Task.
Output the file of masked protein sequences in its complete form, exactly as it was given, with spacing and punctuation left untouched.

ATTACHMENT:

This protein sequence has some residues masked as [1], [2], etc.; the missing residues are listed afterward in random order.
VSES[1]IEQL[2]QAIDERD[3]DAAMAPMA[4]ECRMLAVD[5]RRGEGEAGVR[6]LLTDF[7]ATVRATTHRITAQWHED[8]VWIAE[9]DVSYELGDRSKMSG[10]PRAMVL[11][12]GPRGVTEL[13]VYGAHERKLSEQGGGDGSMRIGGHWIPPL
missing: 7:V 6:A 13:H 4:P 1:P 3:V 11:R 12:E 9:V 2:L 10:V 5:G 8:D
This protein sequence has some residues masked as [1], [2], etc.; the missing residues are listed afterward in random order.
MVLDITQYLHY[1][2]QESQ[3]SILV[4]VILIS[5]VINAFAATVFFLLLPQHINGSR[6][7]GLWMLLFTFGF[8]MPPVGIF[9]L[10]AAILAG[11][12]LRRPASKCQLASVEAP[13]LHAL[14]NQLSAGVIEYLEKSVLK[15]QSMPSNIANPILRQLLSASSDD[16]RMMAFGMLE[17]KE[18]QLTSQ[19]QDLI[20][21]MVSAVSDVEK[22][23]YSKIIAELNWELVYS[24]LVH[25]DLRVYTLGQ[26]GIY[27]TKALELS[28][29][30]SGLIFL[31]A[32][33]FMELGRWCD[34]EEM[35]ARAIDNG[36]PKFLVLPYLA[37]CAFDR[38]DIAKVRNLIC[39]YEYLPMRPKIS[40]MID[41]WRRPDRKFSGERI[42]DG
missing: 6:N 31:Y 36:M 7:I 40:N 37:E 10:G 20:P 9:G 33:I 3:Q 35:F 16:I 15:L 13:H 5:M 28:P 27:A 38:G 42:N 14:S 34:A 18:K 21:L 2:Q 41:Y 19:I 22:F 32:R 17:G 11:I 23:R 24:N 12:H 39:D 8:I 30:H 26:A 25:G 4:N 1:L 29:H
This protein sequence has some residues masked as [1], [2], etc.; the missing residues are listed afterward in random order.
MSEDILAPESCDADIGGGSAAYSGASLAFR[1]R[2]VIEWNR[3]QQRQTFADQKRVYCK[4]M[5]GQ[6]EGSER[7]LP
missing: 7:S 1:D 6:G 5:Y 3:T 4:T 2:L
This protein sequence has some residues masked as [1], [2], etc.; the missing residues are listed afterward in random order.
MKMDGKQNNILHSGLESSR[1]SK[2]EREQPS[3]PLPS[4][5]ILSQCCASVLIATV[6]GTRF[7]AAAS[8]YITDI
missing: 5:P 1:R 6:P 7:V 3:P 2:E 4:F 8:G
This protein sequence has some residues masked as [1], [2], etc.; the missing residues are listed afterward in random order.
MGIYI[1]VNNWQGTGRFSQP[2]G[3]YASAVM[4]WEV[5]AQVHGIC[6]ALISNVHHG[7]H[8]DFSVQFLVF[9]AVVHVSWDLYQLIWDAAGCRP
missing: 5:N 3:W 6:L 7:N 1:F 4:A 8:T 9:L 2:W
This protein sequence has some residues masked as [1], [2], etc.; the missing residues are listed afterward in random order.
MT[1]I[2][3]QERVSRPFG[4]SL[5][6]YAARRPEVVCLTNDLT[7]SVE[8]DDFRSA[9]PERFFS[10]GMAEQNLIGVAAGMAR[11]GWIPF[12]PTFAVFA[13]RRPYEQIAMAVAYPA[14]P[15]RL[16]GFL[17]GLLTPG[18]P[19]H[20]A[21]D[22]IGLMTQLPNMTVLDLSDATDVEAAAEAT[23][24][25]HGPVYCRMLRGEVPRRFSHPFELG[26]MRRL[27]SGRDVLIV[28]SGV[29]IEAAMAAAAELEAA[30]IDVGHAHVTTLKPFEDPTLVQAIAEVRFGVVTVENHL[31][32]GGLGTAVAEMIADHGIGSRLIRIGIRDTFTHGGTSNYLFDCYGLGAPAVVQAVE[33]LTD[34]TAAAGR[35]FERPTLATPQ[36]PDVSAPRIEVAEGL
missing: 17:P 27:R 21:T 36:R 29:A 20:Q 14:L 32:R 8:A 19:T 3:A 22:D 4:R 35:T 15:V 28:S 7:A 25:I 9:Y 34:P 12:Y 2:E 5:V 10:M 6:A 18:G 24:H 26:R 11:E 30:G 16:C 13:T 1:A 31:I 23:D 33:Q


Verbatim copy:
This protein sequence has some residues masked as [1], [2], etc.; the missing residues are listed afterward in random order.
VSES[1]IEQL[2]QAIDERD[3]DAAMAPMA[4]ECRMLAVD[5]RRGEGEAGVR[6]LLTDF[7]ATVRATTHRITAQWHED[8]VWIAE[9]DVSYELGDRSKMSG[10]PRAMVL[11][12]GPRGVTEL[13]VYGAHERKLSEQGGGDGSMRIGGHWIPPL
missing: 7:V 6:A 13:H 4:P 1:P 3:V 11:R 12:E 9:V 2:L 10:V 5:G 8:D
This protein sequence has some residues masked as [1], [2], etc.; the missing residues are listed afterward in random order.
MVLDITQYLHY[1][2]QESQ[3]SILV[4]VILIS[5]VINAFAATVFFLLLPQHINGSR[6][7]GLWMLLFTFGF[8]MPPVGIF[9]L[10]AAILAG[11][12]LRRPASKCQLASVEAP[13]LHAL[14]NQLSAGVIEYLEKSVLK[15]QSMPSNIANPILRQLLSASSDD[16]RMMAFGMLE[17]KE[18]QLTSQ[19]QDLI[20][21]MVSAVSDVEK[22][23]YSKIIAELNWELVYS[24]LVH[25]DLRVYTLGQ[26]GIY[27]TKALELS[28][29][30]SGLIFL[31]A[32][33]FMELGRWCD[34]EEM[35]ARAIDNG[36]PKFLVLPYLA[37]CAFDR[38]DIAKVRNLIC[39]YEYLPMRPKIS[40]MID[41]WRRPDRKFSGERI[42]DG
missing: 6:N 31:Y 36:M 7:I 40:N 37:E 10:G 20:P 9:G 33:I 3:Q 35:F 16:I 15:L 13:H 5:M 28:P 27:A 38:G 42:N 14:S 34:A 18:K 21:L 2:Q 41:Y 19:I 22:F 32:R 17:G 11:I 23:R 24:N 12:H 39:D 8:I 30:H 26:A 25:G 4:N 1:L 29:H
This protein sequence has some residues masked as [1], [2], etc.; the missing residues are listed afterward in random order.
MSEDILAPESCDADIGGGSAAYSGASLAFR[1]R[2]VIEWNR[3]QQRQTFADQKRVYCK[4]M[5]GQ[6]EGSER[7]LP
missing: 7:S 1:D 6:G 5:Y 3:T 4:T 2:L
This protein sequence has some residues masked as [1], [2], etc.; the missing residues are listed afterward in random order.
MKMDGKQNNILHSGLESSR[1]SK[2]EREQPS[3]PLPS[4][5]ILSQCCASVLIATV[6]GTRF[7]AAAS[8]YITDI
missing: 5:P 1:R 6:P 7:V 3:P 2:E 4:F 8:G
This protein sequence has some residues masked as [1], [2], etc.; the missing residues are listed afterward in random order.
MGIYI[1]VNNWQGTGRFSQP[2]G[3]YASAVM[4]WEV[5]AQVHGIC[6]ALISNVHHG[7]H[8]DFSVQFLVF[9]AVVHVSWDLYQLIWDAAGCRP
missing: 5:N 3:W 6:L 7:N 1:F 4:A 8:T 9:L 2:W
This protein sequence has some residues masked as [1], [2], etc.; the missing residues are listed afterward in random order.
MT[1]I[2][3]QERVSRPFG[4]SL[5][6]YAARRPEVVCLTNDLT[7]SVE[8]DDFRSA[9]PERFFS[10]GMAEQNLIGVAAGMAR[11]GWIPF[12]PTFAVFA[13]RRPYEQIAMAVAYPA[14]P[15]RL[16]GFL[17]GLLTPG[18]P[19]H[20]A[21]D[22]IGLMTQLPNMTVLDLSDATDVEAAAEAT[23][24][25]HGPVYCRMLRGEVPRRFSHPFELG[26]MRRL[27]SGRDVLIV[28]SGV[29]IEAAMAAAAELEAA[30]IDVGHAHVTTLKPFEDPTLVQAIAEVRFGVVTVENHL[31][32]GGLGTAVAEMIADHGIGSRLIRIGIRDTFTHGGTSNYLFDCYGLGAPAVVQAVE[33]LTD[34]TAAAGR[35]FERPTLATPQ[36]PDVSAPRIEVAEGL
missing: 17:P 27:R 21:T 36:R 29:A 20:Q 14:L 32:R 8:A 19:T 3:A 22:D 4:R 35:T 15:V 28:S 7:A 25:I 9:Y 34:P 12:Y 2:E 5:V 10:M 6:A 18:G 24:H 26:R 11:E 30:G 16:C 13:T 1:A 31:I 23:D 33:Q